L.A. Council barking mad over Bok's spay/neuter plan
A City Council panel rebuked the head of Los Angeles' Animal Services Department on Monday as it recommended resurrecting the city's $150,000 spay-neuter voucher program.
In a rare public dressing down of a general manager, Councilmen Dennis Zine and Jack Weiss blasted Animal Services Director Ed Boks, saying they had lost confidence in his management of the department.
"It is one blunder after another with you," Zine said. "This is just another example of poor leadership in your department."
The dispute centers on Boks' March 10 decision to suspend two city-sponsored spay-neuter voucher programs in a cost-cutting measure. The programs - offering vouchers of $30 to $70 - defrayed the cost of sterilizing dogs and cats to help pet owners comply with a city law requiring animals to be altered by the time they're 6 months old.
The law aims to lower and eventually eliminate the thousands of euthanizations conducted in the city's animal shelters every year.
The City Council is scheduled Friday to consider a motion by Councilman Tony Cardenas ordering the program reinstated.
"It's important for us to understand we would be going backwards," Cardenas said. "It's untimely that the department would be terminating the spay and neuter program and not take into account what we are trying to accomplish."
But Boks said he had to suspend the program to comply with a directive to cut $150,000 from his department's budget as the city tries to close a $17 million budget gap.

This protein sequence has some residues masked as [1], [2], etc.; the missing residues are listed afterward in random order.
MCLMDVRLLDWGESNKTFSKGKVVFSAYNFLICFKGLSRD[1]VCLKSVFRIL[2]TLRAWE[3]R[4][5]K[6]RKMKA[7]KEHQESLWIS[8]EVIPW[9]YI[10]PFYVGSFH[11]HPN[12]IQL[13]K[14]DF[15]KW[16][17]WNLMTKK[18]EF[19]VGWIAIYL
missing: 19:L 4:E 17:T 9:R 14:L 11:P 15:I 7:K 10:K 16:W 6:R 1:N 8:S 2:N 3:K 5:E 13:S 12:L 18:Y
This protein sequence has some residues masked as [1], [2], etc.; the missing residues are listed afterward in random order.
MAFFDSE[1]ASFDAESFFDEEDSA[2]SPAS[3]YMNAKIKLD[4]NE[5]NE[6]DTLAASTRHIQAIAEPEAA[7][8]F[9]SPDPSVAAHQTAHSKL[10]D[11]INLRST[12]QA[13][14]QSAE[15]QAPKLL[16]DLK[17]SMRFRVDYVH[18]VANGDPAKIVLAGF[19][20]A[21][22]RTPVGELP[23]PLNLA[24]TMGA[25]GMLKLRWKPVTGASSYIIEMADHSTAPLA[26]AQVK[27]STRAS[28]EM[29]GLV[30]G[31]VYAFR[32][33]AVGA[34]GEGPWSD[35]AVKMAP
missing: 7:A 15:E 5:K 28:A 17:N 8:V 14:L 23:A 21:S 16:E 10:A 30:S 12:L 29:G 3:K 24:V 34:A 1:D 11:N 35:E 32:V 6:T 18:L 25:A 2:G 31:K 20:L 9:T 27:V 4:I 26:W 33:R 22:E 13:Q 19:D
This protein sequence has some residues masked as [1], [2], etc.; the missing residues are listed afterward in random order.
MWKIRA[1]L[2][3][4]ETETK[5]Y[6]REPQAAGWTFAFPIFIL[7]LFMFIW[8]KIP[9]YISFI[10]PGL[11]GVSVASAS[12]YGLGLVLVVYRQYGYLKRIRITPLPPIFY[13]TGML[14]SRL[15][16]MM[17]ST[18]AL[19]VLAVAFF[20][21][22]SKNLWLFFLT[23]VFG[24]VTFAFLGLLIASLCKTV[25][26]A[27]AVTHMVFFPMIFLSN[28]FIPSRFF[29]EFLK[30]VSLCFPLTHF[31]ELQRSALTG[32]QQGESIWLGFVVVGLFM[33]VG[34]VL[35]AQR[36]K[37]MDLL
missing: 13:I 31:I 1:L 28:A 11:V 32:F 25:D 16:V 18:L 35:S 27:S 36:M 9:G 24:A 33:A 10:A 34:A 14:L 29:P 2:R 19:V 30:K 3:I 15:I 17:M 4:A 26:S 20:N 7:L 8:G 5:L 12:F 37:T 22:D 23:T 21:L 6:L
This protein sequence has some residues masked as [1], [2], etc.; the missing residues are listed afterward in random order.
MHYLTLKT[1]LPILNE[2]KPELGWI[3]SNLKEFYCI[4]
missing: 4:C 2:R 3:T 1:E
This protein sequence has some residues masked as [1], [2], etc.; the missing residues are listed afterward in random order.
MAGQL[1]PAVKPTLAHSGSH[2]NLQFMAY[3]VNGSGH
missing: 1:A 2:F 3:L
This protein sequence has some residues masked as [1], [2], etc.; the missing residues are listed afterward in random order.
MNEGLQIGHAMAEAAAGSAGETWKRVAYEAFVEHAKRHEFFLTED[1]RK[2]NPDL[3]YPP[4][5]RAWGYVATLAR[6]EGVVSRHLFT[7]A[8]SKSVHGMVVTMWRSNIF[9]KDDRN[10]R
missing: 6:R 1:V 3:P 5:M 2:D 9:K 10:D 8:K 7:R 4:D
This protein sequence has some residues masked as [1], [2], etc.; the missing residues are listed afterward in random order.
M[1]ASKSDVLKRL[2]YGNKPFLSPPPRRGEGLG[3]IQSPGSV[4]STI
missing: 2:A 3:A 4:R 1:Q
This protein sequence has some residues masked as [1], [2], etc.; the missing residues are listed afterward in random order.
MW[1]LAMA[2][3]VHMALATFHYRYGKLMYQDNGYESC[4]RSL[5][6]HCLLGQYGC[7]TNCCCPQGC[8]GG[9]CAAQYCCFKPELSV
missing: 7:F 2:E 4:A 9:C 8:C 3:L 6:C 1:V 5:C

"If we didn't take this action I would be coming to you in May and saying we can't meet our payroll," Boks told the council's Public Safety Committee.
But, he was met with strong skepticism from each of the five members of the panel.
"You acted first before consulting anyone," Weiss said. "If you had asked us (if you) should you cut this, we would have said no."
Councilmen Bernard Parks and Greig Smith, who serve on the council's Budget Committee as well as on Public Safety, said they did not recall being advised by Boks or any of his aides of the plan to suspend the voucher program.
"We have five members on that (budget) committee and we all listen closely," Smith said. "I can assure you one of us would have heard of your plans to cut out the spay and neuter vouchers and objected."
Smith said he has been an advocate for Boks, but that support has become strained.
"I've supported you over the years, but my patience is running thin," Smith said. "This is not just a line item in the budget. This mayor, this City Council has made a strong policy statement to become a no-kill city.
"I find it shocking when the mayor and this council would make such a strong policy statement that you would act on your own to eliminate this program."
Several council members and speakers also said the decision will add to future city costs when the number of unwanted pets soars and they are taken into shelters.
Zine, who also chairs the council's Personnel Committee, said he has received a number of complaints about Boks' management. Zine also criticized Boks for inappropriately spending time writing regular blog items on the department's Web site.
"You're a general manager of a major department in the city of Los Angeles," Zine said. "You shouldn't have time to blog."
Boks did not respond to Zine's complaint.
Zine said he was still upset over a proposal by Boks to create a pit-bull academy that would be run by ex-convicts and by problems in the construction of animal shelters, where there were leaks and other problems that left animals exposed to inclement weather.
"It's one thing after another with you," Zine said.
Boks acknowledged the criticism, saying "there are some things I would have done differently."
"This is a tough job. Do we make mistakes, yes. Are we committed to making corrections, yes. I am committed to making this department more credible to the community."